Chrome Web Browser Might Be the Next Big Thing in VR

Web Browser, a Feasible Platform for VR: Chrome Developer Asserts

Chrome Web Browser

The competition among tech parties as regards VR is just between those produce hardware. Software developing firms, especially those who create the 3D engines that game and software developers need to make and improve content, are on it as well. Although companies like Unreal and Unity are topping the news headlines regarding 3D engines for VR, Google may have shocking table-turner in the works,—and this is the Chrome Web Browser.

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What Does Chrome Web Browser Have to Offer?

A Road to VR statement revealed a unique narrative made by Boris Smus, Google’s software engineer who emphasized on the attempts made by the Chrome crew to completely support a 90 fps refresh for platforms including Rift and Vive. Before recently, the thriving WebVR system had its maximum at 60fps, which never attains the required level for graphic smoothness that enhances comfort for VR users.

 

 

Unquestionably, having Web browsing app with frames that move a tad faster than your average 2D Web sites does look like it’s going to make the headlines; however, WebVR system is a different ball game. Until Unity or Unreal or any other 3D engines come up with an uncomplicated method of making distribution of VR executables using browser-based platforms possible, the Chrome Web browser, which supports VR, is set to be the standard medium to enable VR experiences going on the freeware Web browser.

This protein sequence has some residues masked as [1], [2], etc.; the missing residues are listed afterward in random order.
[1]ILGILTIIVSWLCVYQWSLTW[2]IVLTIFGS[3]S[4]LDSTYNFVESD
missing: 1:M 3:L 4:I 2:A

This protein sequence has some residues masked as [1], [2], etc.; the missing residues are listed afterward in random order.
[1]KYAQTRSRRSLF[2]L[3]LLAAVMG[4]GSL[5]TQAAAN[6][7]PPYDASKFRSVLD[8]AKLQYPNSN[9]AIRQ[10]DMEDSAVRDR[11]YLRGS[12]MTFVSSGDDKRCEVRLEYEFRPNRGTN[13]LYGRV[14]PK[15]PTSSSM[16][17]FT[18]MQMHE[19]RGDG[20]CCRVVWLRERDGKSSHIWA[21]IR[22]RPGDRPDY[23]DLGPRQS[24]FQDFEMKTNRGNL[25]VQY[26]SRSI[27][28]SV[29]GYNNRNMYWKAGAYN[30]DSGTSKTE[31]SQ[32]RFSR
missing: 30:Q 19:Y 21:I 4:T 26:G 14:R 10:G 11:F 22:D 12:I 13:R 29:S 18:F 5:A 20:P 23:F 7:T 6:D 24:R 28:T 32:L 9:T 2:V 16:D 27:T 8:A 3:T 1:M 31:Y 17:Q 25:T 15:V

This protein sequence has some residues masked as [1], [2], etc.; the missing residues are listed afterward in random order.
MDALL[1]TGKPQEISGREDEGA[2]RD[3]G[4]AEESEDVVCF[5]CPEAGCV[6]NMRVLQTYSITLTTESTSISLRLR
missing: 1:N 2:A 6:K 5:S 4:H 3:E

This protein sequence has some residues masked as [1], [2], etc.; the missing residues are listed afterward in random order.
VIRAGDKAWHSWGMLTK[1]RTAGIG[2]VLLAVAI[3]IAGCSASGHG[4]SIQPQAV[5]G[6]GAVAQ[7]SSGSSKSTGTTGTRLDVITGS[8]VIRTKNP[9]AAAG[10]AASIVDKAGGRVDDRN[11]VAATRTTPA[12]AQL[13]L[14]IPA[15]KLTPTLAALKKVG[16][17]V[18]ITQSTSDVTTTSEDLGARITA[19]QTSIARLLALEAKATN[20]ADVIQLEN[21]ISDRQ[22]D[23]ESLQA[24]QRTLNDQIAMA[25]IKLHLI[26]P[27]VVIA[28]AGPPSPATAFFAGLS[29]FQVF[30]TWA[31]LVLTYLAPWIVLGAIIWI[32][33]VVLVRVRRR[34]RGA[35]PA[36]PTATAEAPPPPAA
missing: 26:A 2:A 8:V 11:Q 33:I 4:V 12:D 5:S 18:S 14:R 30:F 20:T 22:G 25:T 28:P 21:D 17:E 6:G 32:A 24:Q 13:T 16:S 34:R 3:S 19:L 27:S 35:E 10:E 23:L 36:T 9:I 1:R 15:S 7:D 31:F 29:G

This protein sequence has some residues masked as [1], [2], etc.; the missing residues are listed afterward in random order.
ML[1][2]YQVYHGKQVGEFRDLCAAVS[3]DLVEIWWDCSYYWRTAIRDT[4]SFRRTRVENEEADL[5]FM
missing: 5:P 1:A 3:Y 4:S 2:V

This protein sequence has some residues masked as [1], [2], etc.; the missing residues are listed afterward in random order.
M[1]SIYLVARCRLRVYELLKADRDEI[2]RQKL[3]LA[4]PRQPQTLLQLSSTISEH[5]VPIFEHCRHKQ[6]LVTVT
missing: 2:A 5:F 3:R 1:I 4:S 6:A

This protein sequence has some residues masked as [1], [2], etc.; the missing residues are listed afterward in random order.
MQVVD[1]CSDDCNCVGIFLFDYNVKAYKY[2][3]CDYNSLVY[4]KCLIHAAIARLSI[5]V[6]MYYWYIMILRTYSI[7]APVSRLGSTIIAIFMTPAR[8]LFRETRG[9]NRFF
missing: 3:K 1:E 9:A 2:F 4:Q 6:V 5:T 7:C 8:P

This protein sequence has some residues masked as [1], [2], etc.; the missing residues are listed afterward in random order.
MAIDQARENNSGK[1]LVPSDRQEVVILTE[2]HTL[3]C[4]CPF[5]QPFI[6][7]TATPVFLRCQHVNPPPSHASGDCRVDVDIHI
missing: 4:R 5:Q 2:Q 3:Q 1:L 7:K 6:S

Smus’s statement also highlighted the system being able to recognize and be used on Rift and Vive, just in case developers would need something that supports both hardware. Smus’s demonstration showcased a Chrome demo that identified Vive’s motion tracking hand controllers at the same time delivering its graphics at complete 90fps refresh, including total room-scale tracking contrary to the restricted VR wannabe content seen in 360⁰ videos.

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The two platforms’ (Chrome and WebVR) practicability as enhanced engines is yet to be proven, even as updates required for the improved refresh rate are not available in several Chrome builds. Then there’s the very obvious problem of content developer not desiring to switch to Javascript from C#. However, for simplicity of access and passing over distribution routes such as Oculus store and Steam, Google Chrome definitely has a chance in the competition.

On the other hand, Google software engineer’s emphasis on the system being “good enough to deploy real things” is positively fascinating, and also the platform may turn out to be the right fit and will be able to provide cleaner distribution channels for tentative contents for developers who choose simpler textures and basic visual options, like those that play well on frail systems like Gear VR.

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